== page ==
Category Archives: Sports social media

Sport and social media – west coast perspective

Brendon Kensell, Managing Partner of Kensell & Co, an M&A and corporate growth consultancy, has just posted a piece on sports and social media.  Some of the stats Kensell quotes are astounding with 460 million fans who ‘like’ sports teams on Facebook and almost 100 million fans ‘follow’ teams on Twitter. But he suggests fans are getting frustrated with the one-way nature of Twitter and that the time is right for new sports social media start-up – JockTalk.

JockTalk provides fans and athletes with far richer engagement opportunities than are currently available through existing social media platforms. Because JockTalk publishes to Twitter and Facebook fans who are not interested in richer engagement can still listen to what the athletes they follow have to say. But, for those fans who want a proper, two-way conversation JockTalk provides the ideal platform.

JockTalk fills a number of the holes that exist in Twitter. It allows for 300 characters instead of 140 available in Twitter and the different is incredible. I wonder who decided 140 characters was enough? It is hard to even ask the question in 140 characters and whilst it does avoid waffle for athletes and fans they seem to need and want more.

Sports social media is changing and whilst existing platforms like Twitter and Facebook are trying to keep up, the time is right for a new player.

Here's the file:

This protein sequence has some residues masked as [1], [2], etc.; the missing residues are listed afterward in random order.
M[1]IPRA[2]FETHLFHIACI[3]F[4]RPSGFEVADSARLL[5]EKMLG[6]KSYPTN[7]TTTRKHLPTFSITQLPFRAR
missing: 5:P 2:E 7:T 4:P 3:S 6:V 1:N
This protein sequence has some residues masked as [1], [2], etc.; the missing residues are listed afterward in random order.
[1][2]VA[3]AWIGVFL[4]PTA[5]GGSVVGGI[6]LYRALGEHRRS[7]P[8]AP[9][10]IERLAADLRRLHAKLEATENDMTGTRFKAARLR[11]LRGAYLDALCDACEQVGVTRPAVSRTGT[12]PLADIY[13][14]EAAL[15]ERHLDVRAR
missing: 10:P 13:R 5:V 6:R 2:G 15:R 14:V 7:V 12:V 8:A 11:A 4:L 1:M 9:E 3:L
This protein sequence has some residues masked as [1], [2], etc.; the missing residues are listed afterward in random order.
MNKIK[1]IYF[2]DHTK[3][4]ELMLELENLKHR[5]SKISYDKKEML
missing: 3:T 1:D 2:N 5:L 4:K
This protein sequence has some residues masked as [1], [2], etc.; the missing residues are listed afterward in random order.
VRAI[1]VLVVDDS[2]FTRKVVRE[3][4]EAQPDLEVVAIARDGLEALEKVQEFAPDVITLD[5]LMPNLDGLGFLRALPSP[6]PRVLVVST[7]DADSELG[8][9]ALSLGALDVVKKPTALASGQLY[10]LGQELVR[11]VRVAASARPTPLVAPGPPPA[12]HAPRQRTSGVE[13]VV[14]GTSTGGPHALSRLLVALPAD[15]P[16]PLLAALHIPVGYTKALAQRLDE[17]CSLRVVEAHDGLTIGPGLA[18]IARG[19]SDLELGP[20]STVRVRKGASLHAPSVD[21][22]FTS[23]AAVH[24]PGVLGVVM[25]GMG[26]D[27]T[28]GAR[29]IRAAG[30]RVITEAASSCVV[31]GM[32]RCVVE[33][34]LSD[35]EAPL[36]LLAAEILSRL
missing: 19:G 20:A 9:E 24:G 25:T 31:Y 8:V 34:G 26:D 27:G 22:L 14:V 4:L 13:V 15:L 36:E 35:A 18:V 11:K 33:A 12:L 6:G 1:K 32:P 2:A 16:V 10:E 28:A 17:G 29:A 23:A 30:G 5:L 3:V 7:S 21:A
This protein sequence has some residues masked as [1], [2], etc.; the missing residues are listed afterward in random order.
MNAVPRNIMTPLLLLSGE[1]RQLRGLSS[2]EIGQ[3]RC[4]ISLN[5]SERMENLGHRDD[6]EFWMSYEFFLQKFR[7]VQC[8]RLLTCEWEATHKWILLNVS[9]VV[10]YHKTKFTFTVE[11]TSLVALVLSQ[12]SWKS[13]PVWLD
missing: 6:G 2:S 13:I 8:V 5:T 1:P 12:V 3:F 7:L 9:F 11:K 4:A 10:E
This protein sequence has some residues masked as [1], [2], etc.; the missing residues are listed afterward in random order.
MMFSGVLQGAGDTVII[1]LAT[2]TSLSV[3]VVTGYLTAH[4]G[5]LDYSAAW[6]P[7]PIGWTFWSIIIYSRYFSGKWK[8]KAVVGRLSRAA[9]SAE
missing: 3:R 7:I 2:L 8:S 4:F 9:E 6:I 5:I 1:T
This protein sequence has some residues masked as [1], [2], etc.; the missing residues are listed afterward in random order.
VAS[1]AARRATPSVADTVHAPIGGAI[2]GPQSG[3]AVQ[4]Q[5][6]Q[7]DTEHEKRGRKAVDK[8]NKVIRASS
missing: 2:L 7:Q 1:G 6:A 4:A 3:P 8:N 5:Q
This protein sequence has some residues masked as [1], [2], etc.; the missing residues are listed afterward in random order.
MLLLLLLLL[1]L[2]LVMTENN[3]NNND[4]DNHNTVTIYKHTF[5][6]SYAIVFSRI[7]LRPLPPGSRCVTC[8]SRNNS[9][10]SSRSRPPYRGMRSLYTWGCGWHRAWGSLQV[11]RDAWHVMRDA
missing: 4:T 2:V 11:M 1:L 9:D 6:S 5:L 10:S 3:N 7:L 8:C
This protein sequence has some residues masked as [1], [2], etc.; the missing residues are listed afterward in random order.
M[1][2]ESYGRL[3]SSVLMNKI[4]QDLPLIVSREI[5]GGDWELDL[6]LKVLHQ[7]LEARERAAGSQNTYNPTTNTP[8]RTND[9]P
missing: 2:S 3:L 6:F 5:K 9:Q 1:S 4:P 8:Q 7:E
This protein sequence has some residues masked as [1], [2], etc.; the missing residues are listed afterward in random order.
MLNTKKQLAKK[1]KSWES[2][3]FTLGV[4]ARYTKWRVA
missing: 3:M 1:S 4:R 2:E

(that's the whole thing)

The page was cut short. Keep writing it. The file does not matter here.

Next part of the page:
Rooney and Wilshere’s Nike advertising on Twitter banned

The future of Twitter advertising was thrown into turmoil today by the ASA’s action banning the campaign by Nike. The BBC covered the story earlier today and explained that the ASA were unhappy that Rooney and Wilshere had promoted Nike without it being explicit that it was advertising. http://www.bbc.co.uk/news/technology-18517668

I think you have to be a pretty stupid sports fan given the state of sports media advertising and sponsorship to believe that Rooney and Wilshere love Nike so much that they are going to mention them on Twitter without it being part of a sponsorship agreement. It was hardly a sophisticated ploy to dupe the public and I have heard far worse. For example, bogus fan accounts being set up to ask a player what boots he wears and thereby allowing the athlete to reply subtly promoting his sponsor.

The pace of change in sports social media and social media advertising is such that authorities will struggle to keep up. Without a sophisticated knowledge of social media advertising they stand little chance understanding the way it is being used for promotional purposes and run the risk of driving it underground. Perhaps the solution is from new social media platforms that focus on the specific vertical markets such as sports which is the domain of JockTalk.

JockTalk is a sports social media platform for true fans and athletes that publishes to Twitter, Facebook and other social sites and enables athletes to monetise the content they are creating in a legitimate way. For many, they share all or part of the advertising revenue they earn with the good causes they support as the platform is set up to do this as a direct request from athletes – they’re not all bad!

That said, athletes can still promote sponsors and brands through the content they publish on JockTalk and you only have to look at Spanish footballer Iniesta to see that this is the way sports social is going. Iniesta has million’s of followers and promotes to them all the time but often no more subtly that Rooney and Wilshere. New rules are needed for a new world where sports social media is breaking down previously unknown boundaries.